The Anatomy of High Levels of Wintertime Photochemical Ozone Production in the Uintah Basin, Utah, 2013

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Tuesday, 4 February 2014: 4:30 PM
Room C113 (The Georgia World Congress Center )
Russell C. Schnell, NOAA, Boulder, Colorado; and S. J. Oltmans, B. Johnson, E. Hall, P. Cullis, A. Jordan, C. Sterling, R. Albee, and T. Mefford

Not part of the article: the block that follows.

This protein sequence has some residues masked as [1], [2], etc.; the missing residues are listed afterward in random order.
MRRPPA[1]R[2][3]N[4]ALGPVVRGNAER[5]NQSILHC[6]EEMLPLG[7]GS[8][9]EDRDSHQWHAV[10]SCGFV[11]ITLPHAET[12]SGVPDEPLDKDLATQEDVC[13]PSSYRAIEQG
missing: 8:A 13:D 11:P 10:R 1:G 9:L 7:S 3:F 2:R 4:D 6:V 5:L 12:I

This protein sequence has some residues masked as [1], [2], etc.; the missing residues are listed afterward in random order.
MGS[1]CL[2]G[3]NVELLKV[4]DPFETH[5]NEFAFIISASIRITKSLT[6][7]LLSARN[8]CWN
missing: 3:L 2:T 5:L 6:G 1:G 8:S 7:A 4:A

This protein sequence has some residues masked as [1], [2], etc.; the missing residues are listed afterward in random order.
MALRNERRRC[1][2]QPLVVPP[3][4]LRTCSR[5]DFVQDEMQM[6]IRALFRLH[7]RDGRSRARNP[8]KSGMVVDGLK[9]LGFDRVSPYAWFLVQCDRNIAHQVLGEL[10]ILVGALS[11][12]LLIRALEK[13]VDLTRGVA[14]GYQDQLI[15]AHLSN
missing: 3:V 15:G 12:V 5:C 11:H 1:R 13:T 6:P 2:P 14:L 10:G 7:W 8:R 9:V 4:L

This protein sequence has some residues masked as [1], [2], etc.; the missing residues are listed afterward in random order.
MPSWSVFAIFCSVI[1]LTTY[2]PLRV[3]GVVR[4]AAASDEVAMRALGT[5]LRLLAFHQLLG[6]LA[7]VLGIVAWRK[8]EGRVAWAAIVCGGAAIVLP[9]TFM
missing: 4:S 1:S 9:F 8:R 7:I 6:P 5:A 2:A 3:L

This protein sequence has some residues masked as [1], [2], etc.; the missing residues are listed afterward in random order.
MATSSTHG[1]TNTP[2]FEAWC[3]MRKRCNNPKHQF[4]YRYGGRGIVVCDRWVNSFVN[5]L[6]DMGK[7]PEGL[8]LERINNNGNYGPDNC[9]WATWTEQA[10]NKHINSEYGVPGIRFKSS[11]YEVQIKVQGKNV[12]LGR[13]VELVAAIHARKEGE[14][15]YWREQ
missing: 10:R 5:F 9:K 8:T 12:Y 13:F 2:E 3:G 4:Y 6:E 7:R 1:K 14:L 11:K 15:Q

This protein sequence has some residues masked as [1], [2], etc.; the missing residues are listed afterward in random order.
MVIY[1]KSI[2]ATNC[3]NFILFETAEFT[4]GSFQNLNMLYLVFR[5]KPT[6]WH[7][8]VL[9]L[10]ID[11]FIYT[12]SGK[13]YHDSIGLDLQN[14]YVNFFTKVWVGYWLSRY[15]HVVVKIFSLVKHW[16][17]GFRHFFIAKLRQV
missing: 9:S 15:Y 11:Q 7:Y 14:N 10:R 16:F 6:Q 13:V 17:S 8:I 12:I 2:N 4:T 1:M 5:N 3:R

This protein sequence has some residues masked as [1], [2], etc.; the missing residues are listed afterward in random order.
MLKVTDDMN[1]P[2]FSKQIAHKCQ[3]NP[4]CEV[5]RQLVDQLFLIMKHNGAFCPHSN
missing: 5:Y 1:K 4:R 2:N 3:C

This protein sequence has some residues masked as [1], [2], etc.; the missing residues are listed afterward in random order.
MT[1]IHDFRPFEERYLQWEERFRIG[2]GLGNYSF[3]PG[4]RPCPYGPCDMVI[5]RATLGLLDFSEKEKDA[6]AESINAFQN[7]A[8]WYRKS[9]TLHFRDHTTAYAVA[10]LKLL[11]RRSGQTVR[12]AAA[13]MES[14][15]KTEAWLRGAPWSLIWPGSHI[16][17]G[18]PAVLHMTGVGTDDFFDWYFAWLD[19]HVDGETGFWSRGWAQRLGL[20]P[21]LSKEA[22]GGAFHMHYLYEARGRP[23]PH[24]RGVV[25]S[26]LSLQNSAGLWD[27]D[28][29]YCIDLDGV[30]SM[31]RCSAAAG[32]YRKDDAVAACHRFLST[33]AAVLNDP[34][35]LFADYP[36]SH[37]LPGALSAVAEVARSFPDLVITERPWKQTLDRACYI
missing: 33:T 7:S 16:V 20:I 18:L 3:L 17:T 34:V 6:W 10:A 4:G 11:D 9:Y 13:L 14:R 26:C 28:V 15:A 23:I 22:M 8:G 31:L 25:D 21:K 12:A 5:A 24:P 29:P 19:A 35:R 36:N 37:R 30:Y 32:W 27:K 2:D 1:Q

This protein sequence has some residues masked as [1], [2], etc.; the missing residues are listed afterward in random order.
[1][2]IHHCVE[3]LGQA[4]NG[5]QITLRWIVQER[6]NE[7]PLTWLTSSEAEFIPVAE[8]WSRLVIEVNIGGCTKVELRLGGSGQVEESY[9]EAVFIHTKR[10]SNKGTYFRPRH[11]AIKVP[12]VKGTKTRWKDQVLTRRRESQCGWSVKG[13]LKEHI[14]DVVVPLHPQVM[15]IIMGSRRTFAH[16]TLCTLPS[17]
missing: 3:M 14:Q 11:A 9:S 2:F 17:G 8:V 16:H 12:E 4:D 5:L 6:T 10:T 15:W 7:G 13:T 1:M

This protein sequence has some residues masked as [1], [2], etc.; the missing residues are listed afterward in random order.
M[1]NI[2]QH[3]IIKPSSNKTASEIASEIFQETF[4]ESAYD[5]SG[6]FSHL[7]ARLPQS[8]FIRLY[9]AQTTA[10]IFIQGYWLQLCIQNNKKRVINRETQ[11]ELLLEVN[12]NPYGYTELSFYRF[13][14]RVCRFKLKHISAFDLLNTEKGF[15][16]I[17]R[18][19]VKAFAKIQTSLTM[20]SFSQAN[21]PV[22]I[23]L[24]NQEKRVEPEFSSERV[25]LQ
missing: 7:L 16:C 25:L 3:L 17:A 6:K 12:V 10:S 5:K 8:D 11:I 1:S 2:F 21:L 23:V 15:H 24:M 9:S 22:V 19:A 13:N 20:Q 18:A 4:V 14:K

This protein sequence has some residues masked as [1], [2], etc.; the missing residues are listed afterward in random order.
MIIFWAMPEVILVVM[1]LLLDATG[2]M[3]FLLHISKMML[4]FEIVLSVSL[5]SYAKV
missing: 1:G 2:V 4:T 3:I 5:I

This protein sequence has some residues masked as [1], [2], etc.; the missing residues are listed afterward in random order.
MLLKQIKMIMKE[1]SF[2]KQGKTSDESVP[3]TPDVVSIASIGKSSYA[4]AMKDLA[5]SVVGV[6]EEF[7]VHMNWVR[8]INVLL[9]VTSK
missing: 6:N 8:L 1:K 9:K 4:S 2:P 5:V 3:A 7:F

The Uintah Basin, Utah is ~ 5,000 km2 in size with lower elevations of ~1400 m asl ringed by mountains rising to ~3,000 m. Within this basin are 6,000 gas wells that produced 10 billion m3 of natural gas and 4,000 oil wells that produced ~22 million barrels of oil in 2012. In winter, the confined geography in the basin traps effluents from these fossil fuel extraction activities into a shallow layer (a few 100 meters deep) beneath strong temperature inversions, especially when ample snow cover is present throughout the basin. The temperature inversions isolate the basin from upper level winds that allow for stagnant conditions that may last for a week or more before a frontal system may flush the basin out. The highly reflective snow provides for enhanced photolysis rates that in February are comparable to those in June. In 2013 December snowfall in the Uintah Basin persisted until early March with exceptionally elevated ozone production occurring in four distinct, 10-day periods separated by 2-3 days of near background values following frontal induced washouts of the basins. In one well studied ozone event, background ozone levels of 55 ppb in the basin were measured from the surface to the lower troposphere on January 30, 2013. By February 1, ozone concentrations from the surface to the top of the 180 m deep temperature inversion averaged 100 ppb. By February 6 ozone concentrations were 165 ppb throughout the same layer. From aircraft measurements these ozone concentrations were observed to be fairly well mixed throughout the basin although there were some notable hotspots. Cleanout of ozone and ozone precursors in the Uintah Basin was observed to occur within 4 hours or less as basin air was replaced with clean air from the west mixing to the surface.